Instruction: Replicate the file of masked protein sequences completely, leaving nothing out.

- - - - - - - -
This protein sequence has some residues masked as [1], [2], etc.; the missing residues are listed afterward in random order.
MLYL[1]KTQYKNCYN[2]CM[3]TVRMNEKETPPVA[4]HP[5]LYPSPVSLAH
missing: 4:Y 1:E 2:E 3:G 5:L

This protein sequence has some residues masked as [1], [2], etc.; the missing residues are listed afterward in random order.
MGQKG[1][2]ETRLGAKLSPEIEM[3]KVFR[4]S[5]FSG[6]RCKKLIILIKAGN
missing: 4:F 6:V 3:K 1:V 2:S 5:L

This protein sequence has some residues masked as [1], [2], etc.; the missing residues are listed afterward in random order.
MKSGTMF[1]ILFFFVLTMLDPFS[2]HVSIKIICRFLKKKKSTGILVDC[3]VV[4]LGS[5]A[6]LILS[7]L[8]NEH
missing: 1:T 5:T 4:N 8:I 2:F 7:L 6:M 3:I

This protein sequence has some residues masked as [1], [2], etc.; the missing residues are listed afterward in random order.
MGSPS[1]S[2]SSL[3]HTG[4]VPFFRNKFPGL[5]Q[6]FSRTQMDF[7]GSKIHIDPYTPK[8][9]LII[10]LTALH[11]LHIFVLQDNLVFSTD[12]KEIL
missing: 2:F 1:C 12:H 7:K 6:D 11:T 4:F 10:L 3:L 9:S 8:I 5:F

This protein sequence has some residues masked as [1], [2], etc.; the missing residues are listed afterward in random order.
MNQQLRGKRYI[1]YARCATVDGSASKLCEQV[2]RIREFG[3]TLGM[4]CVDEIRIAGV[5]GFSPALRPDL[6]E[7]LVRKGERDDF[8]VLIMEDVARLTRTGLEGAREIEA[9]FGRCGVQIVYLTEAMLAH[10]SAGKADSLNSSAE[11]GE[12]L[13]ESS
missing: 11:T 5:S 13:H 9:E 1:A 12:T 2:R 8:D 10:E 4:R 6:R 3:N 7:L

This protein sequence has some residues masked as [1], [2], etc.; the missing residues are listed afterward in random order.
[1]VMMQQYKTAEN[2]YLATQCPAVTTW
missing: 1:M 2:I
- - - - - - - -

This protein sequence has some residues masked as [1], [2], etc.; the missing residues are listed afterward in random order.
MLYL[1]KTQYKNCYN[2]CM[3]TVRMNEKETPPVA[4]HP[5]LYPSPVSLAH
missing: 4:Y 1:E 2:E 3:G 5:L

This protein sequence has some residues masked as [1], [2], etc.; the missing residues are listed afterward in random order.
MGQKG[1][2]ETRLGAKLSPEIEM[3]KVFR[4]S[5]FSG[6]RCKKLIILIKAGN
missing: 4:F 6:V 3:K 1:V 2:S 5:L

This protein sequence has some residues masked as [1], [2], etc.; the missing residues are listed afterward in random order.
MKSGTMF[1]ILFFFVLTMLDPFS[2]HVSIKIICRFLKKKKSTGILVDC[3]VV[4]LGS[5]A[6]LILS[7]L[8]NEH
missing: 1:T 5:T 4:N 8:I 2:F 7:L 6:M 3:I

This protein sequence has some residues masked as [1], [2], etc.; the missing residues are listed afterward in random order.
MGSPS[1]S[2]SSL[3]HTG[4]VPFFRNKFPGL[5]Q[6]FSRTQMDF[7]GSKIHIDPYTPK[8][9]LII[10]LTALH[11]LHIFVLQDNLVFSTD[12]KEIL
missing: 2:F 1:C 12:H 7:K 6:D 11:T 4:F 10:L 3:L 9:S 8:I 5:F

This protein sequence has some residues masked as [1], [2], etc.; the missing residues are listed afterward in random order.
MNQQLRGKRYI[1]YARCATVDGSASKLCEQV[2]RIREFG[3]TLGM[4]CVDEIRIAGV[5]GFSPALRPDL[6]E[7]LVRKGERDDF[8]VLIMEDVARLTRTGLEGAREIEA[9]FGRCGVQIVYLTEAMLAH[10]SAGKADSLNSSAE[11]GE[12]L[13]ESS
missing: 11:T 5:S 13:H 9:E 1:A 12:T 2:R 8:D 10:E 4:R 6:R 3:N 7:L

This protein sequence has some residues masked as [1], [2], etc.; the missing residues are listed afterward in random order.
[1]VMMQQYKTAEN[2]YLATQCPAVTTW
missing: 1:M 2:I